The Best is yet to come

“Man that is born of a woman is of few days and full of trouble.” (Job 14:1) That sounds pretty negative and pessimistic, doesn’t it? Well in a sense, it’s all that any of us can expect. Living with a fallen nature in a fallen world can be difficult and full of trouble. But is that all there is? The apostle Paul writes, “If in this life only we have hope in Christ, we are of all men, most miserable.” (1 Corinthians 15:19) As believers, we know that there is more than just the three score and ten years of this life. Our hope is for that which is to come.

The natural man is indeed without God, without Christ, and without hope in this world. That’s a pretty bleak outlook, and unfortunately even Christians sometimes mirror that outlook and sing the blues along with everyone else as though they have no hope…as though this physical life is all that there is.

The Apostle Paul understood the hopelessness of this life of trouble and faced it realistically. He recognized the weakness of the flesh, but balanced that with what is yet to be accomplished in the Spirit. “Though our outward man (the physical) perish (is dying), yet the inward man (the spiritual) is renewed day by day.” (2 Corinthians 4:16) And then he went on to write, “For our light affliction (trouble), which is but for a moment, works for us a far more exceeding and eternal weight of glory.” (2 Corinthians 4:17) The bottom line then for the believer, is that the best is yet to come. There is a happy ending!

As believers in this dispensation of Grace, there’s nothing that says that we are programmed to escape trials and tribulations. We are not exempt from sorrow, disappointment, suffering, disease, or accidents. But we are equipped to survive in a fallen world. And beyond that, to look forward to when we will be with the Lord forever and ever in Glory; not because of what we’ve done or not done, but by God’s marvelous Grace and all that was accomplished on our behalf by the crosswork of Christ. “God who cannot lie, has promised us eternal life.” (Titus 1:2)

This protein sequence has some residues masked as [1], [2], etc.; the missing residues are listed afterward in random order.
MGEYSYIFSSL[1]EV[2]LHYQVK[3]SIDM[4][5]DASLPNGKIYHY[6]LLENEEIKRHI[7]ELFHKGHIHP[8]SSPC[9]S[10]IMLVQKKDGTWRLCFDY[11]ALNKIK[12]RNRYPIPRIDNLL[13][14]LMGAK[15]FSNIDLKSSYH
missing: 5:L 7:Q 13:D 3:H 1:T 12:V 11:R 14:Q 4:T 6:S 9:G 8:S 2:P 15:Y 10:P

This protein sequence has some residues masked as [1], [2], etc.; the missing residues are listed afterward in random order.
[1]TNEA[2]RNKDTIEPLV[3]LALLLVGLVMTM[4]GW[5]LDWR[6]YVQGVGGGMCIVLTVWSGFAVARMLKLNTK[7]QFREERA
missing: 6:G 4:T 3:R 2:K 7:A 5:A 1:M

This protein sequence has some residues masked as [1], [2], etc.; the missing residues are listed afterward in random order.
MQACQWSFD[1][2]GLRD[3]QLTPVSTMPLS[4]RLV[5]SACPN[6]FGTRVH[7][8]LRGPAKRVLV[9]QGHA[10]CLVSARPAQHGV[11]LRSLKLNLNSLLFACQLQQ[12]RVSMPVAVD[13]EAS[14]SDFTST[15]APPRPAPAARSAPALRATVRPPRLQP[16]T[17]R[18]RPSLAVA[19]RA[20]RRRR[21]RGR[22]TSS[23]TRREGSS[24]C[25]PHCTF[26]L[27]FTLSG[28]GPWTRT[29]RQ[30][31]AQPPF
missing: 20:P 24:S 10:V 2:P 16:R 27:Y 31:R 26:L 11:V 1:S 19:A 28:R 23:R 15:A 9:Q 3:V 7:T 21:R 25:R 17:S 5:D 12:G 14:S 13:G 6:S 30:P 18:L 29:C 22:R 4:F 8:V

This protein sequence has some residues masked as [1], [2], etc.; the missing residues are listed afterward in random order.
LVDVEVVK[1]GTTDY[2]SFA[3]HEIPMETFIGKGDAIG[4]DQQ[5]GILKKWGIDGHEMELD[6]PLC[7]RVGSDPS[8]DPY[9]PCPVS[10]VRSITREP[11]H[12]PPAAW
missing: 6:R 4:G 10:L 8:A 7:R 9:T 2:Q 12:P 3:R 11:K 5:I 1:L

Rather than be distracted or defeated by the troubles of this life, the Apostle Paul writes, “For me to live is Christ,” and quickly adds, “and to die is gain.” (Philippians 1:21) He has no reluctance to live, which to him means to serve Christ. And, further, he has no reluctance to die. For dying means to be present with the Lord, which is far better. To be sure, even in a fallen world, with all of the difficulties that we may encounter, there is much pleasure and much happiness that comes our way. But all of the pleasures and happiness of a whole lifetime cannot be compared to the joy to be experienced in one moment of that which is “far better.”

Only the believer in Christ can truthfully say, “And to die is gain.” For only the believer has the assurance that at death or rapture they will be ushered into Heaven’s glory. “And so shall we ever be with the Lord.” (1 Thessalonians 4:17) No room for hopelessness. No room for despair. Be encouraged, and encourage one another. The “blessed hope” is ours. The best is yet to come.


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